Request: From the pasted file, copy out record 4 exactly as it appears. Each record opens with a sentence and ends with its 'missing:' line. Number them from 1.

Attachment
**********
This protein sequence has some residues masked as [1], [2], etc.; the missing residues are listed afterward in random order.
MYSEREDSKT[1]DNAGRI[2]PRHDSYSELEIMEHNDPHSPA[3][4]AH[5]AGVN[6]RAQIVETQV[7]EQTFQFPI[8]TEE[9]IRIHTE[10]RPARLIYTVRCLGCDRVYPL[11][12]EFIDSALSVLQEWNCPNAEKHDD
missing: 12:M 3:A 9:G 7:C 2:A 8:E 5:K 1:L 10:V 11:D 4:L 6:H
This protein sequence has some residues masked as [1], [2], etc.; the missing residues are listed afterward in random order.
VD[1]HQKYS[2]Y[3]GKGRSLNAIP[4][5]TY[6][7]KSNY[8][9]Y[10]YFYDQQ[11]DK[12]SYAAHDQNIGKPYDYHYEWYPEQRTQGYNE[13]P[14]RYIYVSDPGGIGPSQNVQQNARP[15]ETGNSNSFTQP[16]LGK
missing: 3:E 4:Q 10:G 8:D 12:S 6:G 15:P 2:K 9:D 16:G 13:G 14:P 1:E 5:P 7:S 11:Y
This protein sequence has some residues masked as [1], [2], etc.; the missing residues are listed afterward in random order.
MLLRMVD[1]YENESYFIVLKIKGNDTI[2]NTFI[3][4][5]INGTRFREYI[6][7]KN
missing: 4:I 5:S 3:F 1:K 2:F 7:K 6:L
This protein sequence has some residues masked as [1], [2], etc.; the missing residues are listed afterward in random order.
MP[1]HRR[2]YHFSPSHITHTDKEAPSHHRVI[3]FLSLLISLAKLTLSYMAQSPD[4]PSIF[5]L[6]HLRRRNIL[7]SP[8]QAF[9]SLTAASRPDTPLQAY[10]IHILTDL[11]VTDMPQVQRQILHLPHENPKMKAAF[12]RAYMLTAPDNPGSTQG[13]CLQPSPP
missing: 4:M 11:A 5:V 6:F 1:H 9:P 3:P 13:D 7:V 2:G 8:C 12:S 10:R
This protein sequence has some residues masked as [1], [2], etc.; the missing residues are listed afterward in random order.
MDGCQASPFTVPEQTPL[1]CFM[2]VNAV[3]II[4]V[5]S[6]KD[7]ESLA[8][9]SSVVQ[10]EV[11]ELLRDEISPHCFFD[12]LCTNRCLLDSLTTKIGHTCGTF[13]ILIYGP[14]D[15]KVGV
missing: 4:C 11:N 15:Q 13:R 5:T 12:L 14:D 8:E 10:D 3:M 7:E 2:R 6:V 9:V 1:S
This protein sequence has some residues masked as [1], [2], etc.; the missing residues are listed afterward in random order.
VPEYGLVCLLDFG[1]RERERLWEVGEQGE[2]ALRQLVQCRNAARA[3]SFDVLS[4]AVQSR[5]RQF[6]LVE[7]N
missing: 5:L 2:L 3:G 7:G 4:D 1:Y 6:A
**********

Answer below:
This protein sequence has some residues masked as [1], [2], etc.; the missing residues are listed afterward in random order.
MP[1]HRR[2]YHFSPSHITHTDKEAPSHHRVI[3]FLSLLISLAKLTLSYMAQSPD[4]PSIF[5]L[6]HLRRRNIL[7]SP[8]QAF[9]SLTAASRPDTPLQAY[10]IHILTDL[11]VTDMPQVQRQILHLPHENPKMKAAF[12]RAYMLTAPDNPGSTQG[13]CLQPSPP
missing: 4:M 11:A 5:V 6:F 1:H 9:P 3:P 13:D 7:V 2:G 8:C 12:S 10:R